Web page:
220 Jewett Blvd, PO Box 218, White Salmon, WA 98672 | 509.493.2112
County knocked for loack of internal controls
For second year in row
November 06, 2012
For the second audit in a row, state auditors knocked Klickitat County for its lack of adequate internal controls over its accounting and financial statement preparation processes to ensure accurate reporting.
In a Financial Statements and Federal Single-Year Audit report issued Sept. 26, state auditors identified four deficiencies in the county's processes during 2011 that resulted in a finding of "a material weakness in internal controls over financial reporting." Those deficiencies were:
Departments do not effectively communicate to ensure the financial information they share is accurate.
The county does not perform a complete and accurate reconcilation of financial statements with activity reported by the bank and the general ledger.
The county does not have an effective review of financial statements to detect significant reporting errors or ommissions.
Procedures, including oversight, are not in place to ensure the county follows changes in the required Budgeting, Accounting and Reporting System (BARS), which include schedules used to reconcile and report cash and investment balances.
"These deficiencies in internal controls make it reasonably possible that serious misstatements could continue to occur and not be prevented or detected by the county in future years," the report noted.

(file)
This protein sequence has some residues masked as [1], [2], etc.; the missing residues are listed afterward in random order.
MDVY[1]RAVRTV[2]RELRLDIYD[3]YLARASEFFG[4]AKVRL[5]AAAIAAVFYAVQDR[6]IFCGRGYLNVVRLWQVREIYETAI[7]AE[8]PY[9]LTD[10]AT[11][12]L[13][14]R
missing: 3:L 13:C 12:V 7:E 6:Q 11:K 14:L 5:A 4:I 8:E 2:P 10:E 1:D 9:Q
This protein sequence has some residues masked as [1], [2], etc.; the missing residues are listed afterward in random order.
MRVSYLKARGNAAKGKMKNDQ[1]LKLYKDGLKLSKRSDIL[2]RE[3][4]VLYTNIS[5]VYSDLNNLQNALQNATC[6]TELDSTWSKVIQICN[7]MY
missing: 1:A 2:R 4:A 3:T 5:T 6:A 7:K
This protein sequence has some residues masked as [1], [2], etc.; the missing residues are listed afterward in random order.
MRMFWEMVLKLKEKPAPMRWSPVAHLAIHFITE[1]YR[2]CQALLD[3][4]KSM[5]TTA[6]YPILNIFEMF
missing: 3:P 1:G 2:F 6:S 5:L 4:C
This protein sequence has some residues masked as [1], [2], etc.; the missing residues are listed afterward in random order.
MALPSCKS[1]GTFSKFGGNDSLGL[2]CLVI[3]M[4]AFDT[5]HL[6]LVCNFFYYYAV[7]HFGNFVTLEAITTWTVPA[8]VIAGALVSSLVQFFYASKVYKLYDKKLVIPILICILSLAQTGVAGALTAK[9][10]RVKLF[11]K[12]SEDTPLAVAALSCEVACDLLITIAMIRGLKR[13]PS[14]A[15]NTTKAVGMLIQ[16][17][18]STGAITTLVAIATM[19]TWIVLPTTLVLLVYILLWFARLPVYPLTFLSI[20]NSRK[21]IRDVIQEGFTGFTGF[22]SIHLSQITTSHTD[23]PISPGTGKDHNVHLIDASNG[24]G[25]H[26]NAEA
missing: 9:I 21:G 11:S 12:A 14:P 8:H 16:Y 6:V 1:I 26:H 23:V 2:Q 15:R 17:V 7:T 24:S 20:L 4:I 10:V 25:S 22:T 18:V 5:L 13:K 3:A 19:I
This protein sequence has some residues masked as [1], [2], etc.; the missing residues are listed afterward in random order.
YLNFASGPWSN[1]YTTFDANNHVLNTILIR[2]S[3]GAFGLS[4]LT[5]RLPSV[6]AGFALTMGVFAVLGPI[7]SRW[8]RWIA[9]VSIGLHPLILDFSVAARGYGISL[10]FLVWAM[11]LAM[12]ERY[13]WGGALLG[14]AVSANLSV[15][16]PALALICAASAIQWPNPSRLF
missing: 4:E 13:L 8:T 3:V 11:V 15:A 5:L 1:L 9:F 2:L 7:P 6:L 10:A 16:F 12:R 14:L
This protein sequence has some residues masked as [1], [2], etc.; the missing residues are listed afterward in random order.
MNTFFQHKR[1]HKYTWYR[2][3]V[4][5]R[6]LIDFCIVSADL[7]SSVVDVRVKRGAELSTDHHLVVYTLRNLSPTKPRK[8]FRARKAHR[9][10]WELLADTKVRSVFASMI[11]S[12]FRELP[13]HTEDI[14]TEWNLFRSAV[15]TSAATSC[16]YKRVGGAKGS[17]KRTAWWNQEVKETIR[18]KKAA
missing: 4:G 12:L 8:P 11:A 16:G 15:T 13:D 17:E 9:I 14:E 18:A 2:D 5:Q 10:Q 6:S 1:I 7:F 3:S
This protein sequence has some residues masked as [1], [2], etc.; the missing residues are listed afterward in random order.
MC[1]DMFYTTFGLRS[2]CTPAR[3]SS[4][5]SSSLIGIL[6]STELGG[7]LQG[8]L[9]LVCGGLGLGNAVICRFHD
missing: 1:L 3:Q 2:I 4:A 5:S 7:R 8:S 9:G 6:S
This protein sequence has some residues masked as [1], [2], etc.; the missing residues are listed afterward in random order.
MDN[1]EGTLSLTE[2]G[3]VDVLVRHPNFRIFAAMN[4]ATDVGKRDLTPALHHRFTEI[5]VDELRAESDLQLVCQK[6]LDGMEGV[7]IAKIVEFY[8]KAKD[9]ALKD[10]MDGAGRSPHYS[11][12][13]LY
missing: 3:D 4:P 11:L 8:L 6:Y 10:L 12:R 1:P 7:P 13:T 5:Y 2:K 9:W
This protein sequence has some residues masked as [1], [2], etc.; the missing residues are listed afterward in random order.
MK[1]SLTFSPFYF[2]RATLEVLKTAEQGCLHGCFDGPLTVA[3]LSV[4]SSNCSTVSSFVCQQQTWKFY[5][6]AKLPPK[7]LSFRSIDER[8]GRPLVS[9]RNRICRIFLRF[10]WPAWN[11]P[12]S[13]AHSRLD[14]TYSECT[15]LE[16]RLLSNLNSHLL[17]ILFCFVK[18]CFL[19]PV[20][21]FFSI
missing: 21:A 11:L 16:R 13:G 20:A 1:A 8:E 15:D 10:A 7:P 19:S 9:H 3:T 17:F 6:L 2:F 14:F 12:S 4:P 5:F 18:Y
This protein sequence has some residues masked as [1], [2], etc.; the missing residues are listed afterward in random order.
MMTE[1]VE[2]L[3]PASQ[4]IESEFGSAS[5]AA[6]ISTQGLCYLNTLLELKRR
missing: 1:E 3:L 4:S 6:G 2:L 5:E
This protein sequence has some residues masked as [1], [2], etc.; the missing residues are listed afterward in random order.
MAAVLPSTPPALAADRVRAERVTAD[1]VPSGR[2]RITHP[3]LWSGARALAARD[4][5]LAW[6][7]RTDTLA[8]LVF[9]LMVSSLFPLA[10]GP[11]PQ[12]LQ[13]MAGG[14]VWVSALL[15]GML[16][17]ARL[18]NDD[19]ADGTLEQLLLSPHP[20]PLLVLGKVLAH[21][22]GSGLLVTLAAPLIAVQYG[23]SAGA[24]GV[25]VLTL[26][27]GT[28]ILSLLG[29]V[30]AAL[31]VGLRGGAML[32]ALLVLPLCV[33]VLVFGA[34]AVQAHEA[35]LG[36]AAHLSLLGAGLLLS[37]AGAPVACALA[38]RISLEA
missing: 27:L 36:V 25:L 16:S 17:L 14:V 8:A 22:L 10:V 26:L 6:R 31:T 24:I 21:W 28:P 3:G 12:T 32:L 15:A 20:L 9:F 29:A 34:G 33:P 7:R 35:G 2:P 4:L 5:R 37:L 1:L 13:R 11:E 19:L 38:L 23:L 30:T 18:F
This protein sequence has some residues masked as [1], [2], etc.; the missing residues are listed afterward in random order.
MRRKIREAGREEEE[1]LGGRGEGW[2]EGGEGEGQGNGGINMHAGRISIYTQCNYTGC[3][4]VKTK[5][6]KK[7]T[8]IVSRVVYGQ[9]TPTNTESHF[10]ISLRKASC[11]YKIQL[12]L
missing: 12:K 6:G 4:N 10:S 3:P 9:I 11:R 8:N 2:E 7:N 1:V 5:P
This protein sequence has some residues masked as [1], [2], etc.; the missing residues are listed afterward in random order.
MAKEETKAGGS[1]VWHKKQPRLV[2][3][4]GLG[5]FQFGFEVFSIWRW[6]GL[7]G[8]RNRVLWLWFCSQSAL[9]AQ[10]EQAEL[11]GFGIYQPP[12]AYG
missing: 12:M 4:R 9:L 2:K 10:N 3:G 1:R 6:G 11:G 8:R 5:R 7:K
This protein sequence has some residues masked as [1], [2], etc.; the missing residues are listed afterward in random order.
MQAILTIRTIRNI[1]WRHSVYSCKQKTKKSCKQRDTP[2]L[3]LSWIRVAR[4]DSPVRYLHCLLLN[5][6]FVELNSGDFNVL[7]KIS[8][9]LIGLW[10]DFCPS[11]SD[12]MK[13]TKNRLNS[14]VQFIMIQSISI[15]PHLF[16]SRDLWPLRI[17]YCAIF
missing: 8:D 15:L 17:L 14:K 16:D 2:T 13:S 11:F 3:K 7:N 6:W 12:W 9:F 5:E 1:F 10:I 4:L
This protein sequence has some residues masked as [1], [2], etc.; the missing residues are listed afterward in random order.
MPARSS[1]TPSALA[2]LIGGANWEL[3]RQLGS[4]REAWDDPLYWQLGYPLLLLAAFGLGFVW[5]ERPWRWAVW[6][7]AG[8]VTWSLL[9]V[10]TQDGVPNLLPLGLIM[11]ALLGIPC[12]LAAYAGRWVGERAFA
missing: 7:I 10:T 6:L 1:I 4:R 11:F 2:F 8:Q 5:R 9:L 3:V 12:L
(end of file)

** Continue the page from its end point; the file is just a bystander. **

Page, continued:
Auditors stated the cause of the condition rests with the Board of County Commissioners. They said the county board "has not assigned responsibility for ensuring internal controls and processes are designed to provide accurate accounting and financial reporting for the county as a whole. In addition, the county has not prioritized and dedicated the necessary resources to establish effective accounting processes."
As a consequence, auditors said, the county's financial information in 2011 "contained significant errors, some of which were known and others that were not detected by county management."
Auditors found in the original financial statements they received for audit that the county over-reported cash and investments in its 2011 financial statements by $111,752 because it didn't reconcile ending cash and investments to actual amounts held by financial institutions in the county's name.
The county also performed adjustments in five funds to reconcile financial activity between prior and current year ending cash positions but lacked the documentation to support adjustments totaling $942,402.
Moreover, auditors noted "the county did not accurately or completely adjust revenue and expenses when it switched accounting systems from generall accepted accounting principles to cash-basis, resulting in reporting errors for both revenues and expenses, which we were unable to quantify."
In their response to the audit team's finding and four recommendations, county officials said the county is committed to resolving the issue and putting into place more effective internal controls by developing and/or improving upon the processes and controls necessary for the preparation of an accurate annual report and other financial reports of the county.
"Over the coming weeks, the Board of County Commissioners will work together with the responsible departments to identify the causes of the deficiencies mentioned in the finding and determine the appropriate corrective measures to ensure accurate reporting in the future," county officials wrote.